Take Control of your App with the JavaScript State Pattern

Last week I wrote a post about communicating between views in Backbone.js and since then it has easily become my most popular article. The comments have forced me to think about the ways in which I typically manage state in very large Flash applications and how that might translate to JavaScript and Backbone. Today I want to present my all time favorite design pattern, the State pattern, and illustrate how it can help you maintain control of your application. I want to warn you that I'm going to show a rather large block of what looks like repetitive code because I want the pattern to be obvious. In tomorrow's post we'll clean it up and try it out with a Backbone Model and View.

The State pattern?

Ok let's get started. I want to write a video player so I'm going to need an object that can handle play, stop and pause states. I would say that there are probably a ton of video players out there that have play, stop and pause methods on them, and I bet many look kind of like this:

play: function() {  
    if (this.status == 'playing') {
        return;
    } else if (this.status == 'stopped') {
        // play the video
    } else if (this.status == 'paused') {
        // unpause and play
    }
    else if ...
}

Or maybe instead of a long conditional there's a switch statement or something. But essentially you're querying some variable somewhere to check what state the object is in and you're branching your logic as a result. Now, I would argue that this is a really brittle process and probably error prone. You could imagine that in each of those conditional blocks there might be several lines of code: preparing to play, stopping the video, tearing down this or that... Or perhaps if you're moving from one state to another you want to animate something on screen, maybe do some ajax, who knows!? Really no matter what you're doing if you're tossing it into these big conditionals it's going to become a nightmare to manage.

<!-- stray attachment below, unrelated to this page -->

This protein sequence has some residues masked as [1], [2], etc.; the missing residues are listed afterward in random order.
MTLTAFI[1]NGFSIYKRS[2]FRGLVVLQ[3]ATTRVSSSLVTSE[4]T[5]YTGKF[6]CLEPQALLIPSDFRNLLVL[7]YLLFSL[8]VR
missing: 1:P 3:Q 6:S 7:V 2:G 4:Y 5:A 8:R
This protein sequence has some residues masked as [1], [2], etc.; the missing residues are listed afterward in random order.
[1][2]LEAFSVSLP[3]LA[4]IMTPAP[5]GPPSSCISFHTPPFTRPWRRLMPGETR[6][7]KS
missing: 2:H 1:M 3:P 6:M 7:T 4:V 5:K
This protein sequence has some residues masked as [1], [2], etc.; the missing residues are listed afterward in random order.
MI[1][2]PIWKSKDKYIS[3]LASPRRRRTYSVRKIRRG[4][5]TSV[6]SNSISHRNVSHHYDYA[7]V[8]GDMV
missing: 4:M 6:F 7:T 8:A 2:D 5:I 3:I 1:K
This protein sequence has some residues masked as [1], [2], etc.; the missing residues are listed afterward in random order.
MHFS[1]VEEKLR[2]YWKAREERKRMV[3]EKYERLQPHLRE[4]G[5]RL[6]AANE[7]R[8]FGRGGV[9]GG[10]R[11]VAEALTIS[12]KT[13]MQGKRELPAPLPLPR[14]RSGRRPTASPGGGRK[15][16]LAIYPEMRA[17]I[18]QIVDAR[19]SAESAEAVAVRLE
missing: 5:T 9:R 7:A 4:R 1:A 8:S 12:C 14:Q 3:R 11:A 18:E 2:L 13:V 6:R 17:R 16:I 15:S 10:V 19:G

Alternatives? Ok, let's think of our video player in terms of the actions that it performs. Our player can play, it can stop and it can pause. What if instead of play, pause and stop acting as methods on our object, we make each of those states into its own object? So when the play state object is told to play it says 'Hey! I'm already playing. No need to change' and when it's told to stop it says 'Ah stopping, eh? Let me defer to my friend the Stop state object'.

To illustrate this I've written a very simple player which just logs what it's doing as you ask it to change state. I want to point out that this code is neither DRY nor very useful in a real world situation but it's intended to illustrate a point. Hopefully when you see the repetition you'll quickly say to yourself 'Hey! Those state objects could be made into a more general/abstract parent object.' That would be the correct mindset but I thought that if I skipped this part the pattern might not be obvious for those new to it.

var player = {  
    state: undefined,
    states: {
        playing: {
            initialize: function(target) {
                this.target = target;
            },
            enter: function() {
                console.log('setting up the playing state');
            },
            execute: function() {
                console.log('playing!');
            },
            play: function() {
                console.log('already playing!');
            },
            stop: function() {
                this.target.changeState(this.target.states.stopping);
            },
            pause: function() {
                this.target.changeState(this.target.states.pausing);
            },
            exit: function() {
                console.log('tearing down the playing state');
            }
        },
        stopping: {